- Delayed Aha moment: The Aha Moment can be defined as the instant when your users realize the value of your product for the first time. The sooner users reach there, the better. If users don’t experience value after a few interactions with the app, they will get discouraged and go look for a solution elsewhere.
- Bad customer experience: The lack of in-app guidance, empty pages, and non-intuitive user interfaces cause friction which diminishes the excitement customers have about a product, leaving them less motivated to use it.
- Poor customer service: Customers want to make sure that there is always someone or something they can rely on when they run into problems. If you neither have a good customer support team that will help your customers with troubleshooting nor have self-service help resources, your customers will leave as soon as they encounter their first issue.
- Product price change: SaaS pricing is tricky. Many companies have lost customers after reviewing their pricing or subscription plans. In addition, customers tend to leave a product when they find a more cost-effective solution that offers the same or similar features.
How to calculate customer churn rate?
It’s easy to calculate customer churn: Simply divide the number of customers lost during a specific time by the number of customers you had at the start of that period and multiply the result by 100.
How do measure and analyze churn?
Analyzing churn helps you detect your product friction points and understand why users stop using the tool.
Here are the steps to churn analytics:
Analyze user sentiment data with NPS surveys to identify potential churn patterns
A Net Promoter Score (NPS) is a metric that measures customer satisfaction and loyalty based on how likely your customers are to recommend your product. NPS score can be used for more than just a vanity metric. You can cross-reference responses and identify the patterns associated with low customer satisfaction.
With a tool like Userpilot, you can reach out to detractors, collect qualitative data with follow-up questions and tag the responses. Then you can uncover user satisfaction insights by looking at the correlation between the follow-up question responses and the NPS score.
Maybe the majority of users want a new feature or came across a bug? After assessing the user’s needs, you can prioritize and quickly resolve the problem before they churn.
Use funnel analytics to understand where users drop off
Funnel analysis helps to understand how users progress through their journey and detect what steps cause friction in the user flow.
You can use an advanced funnel visualization tool such as Mixpanel to set goals and use their and filter out the sources of high converting traffic.
Use insights from your analysis to determine bugs, misleading UX, or other obstacles that slow down user progress and address them to improve the user experience.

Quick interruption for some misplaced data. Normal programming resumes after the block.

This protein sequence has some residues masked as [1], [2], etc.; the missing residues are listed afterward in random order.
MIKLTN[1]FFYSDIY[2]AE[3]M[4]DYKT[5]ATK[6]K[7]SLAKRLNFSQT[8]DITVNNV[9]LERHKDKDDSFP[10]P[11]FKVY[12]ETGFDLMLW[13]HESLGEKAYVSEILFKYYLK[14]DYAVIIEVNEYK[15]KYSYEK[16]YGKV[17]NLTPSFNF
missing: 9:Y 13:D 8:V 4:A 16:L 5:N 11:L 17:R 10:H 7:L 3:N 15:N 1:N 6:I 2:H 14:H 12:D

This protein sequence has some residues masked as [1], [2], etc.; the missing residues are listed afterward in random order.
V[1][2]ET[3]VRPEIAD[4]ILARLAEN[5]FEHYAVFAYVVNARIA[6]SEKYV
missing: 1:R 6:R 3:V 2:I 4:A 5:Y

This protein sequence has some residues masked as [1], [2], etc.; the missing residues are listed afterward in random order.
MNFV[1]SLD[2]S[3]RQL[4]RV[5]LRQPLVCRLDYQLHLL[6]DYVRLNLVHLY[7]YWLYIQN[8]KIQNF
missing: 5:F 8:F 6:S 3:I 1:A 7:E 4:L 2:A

Use exit surveys to determine the reasons behind churn
Proactive churn management strategies
It’s very important to be proactive when managing churn and anticipate issues before they happen. You can’t predict everything and come up with a solution for every single issue, but there are a few things you can do to prevent common problems.
Let’s review some proactive churn management strategies you can start implementing immediately.
Track product engagement and usage
Your goal here is to identify at-risk users by analyzing their product usage. If the customer is logging into their account less frequently than they normally would and doesn’t engage with your core features, that’s a sure sign that they’re at risk of churning.
Identify detractors and reach out to them
Conduct CSAT and NPS surveys regularly to be aware of the issues customers encounter.
Pay attention to all survey responses, but particularly reach out to those who give you a low score. Find out why they’re unhappy, offer your help, and act on their feedback to prevent churn.
Monitor bad reviews and mentions on third-party sites
If someone rates your product poorly on social media or review sites, it is likely that they are about to abandon it. Such reviews often express legitimate issues, so respond to them as soon as possible. Ensure that your customer service agents escalate recurring customer complaints to your product teams.
Offer proactive customer service with an in-app resource center
The primary cause of customer churn is friction – anything that makes your users frustrated.
Friction is often caused by a ‘knowledge gap’ – a lack of understanding about how to get the most out of your product.
Developing an in-app knowledge base and adding multiple types of content formats such as micro-videos, checklists, and knowledge base articles will provide customers with the contextual and timely support they need and increase customer satisfaction.
Understand power users’ behavior and replicate their paths
Your power users are those set of users that are frequently active, have the highest LTV, and are loyal to your brand.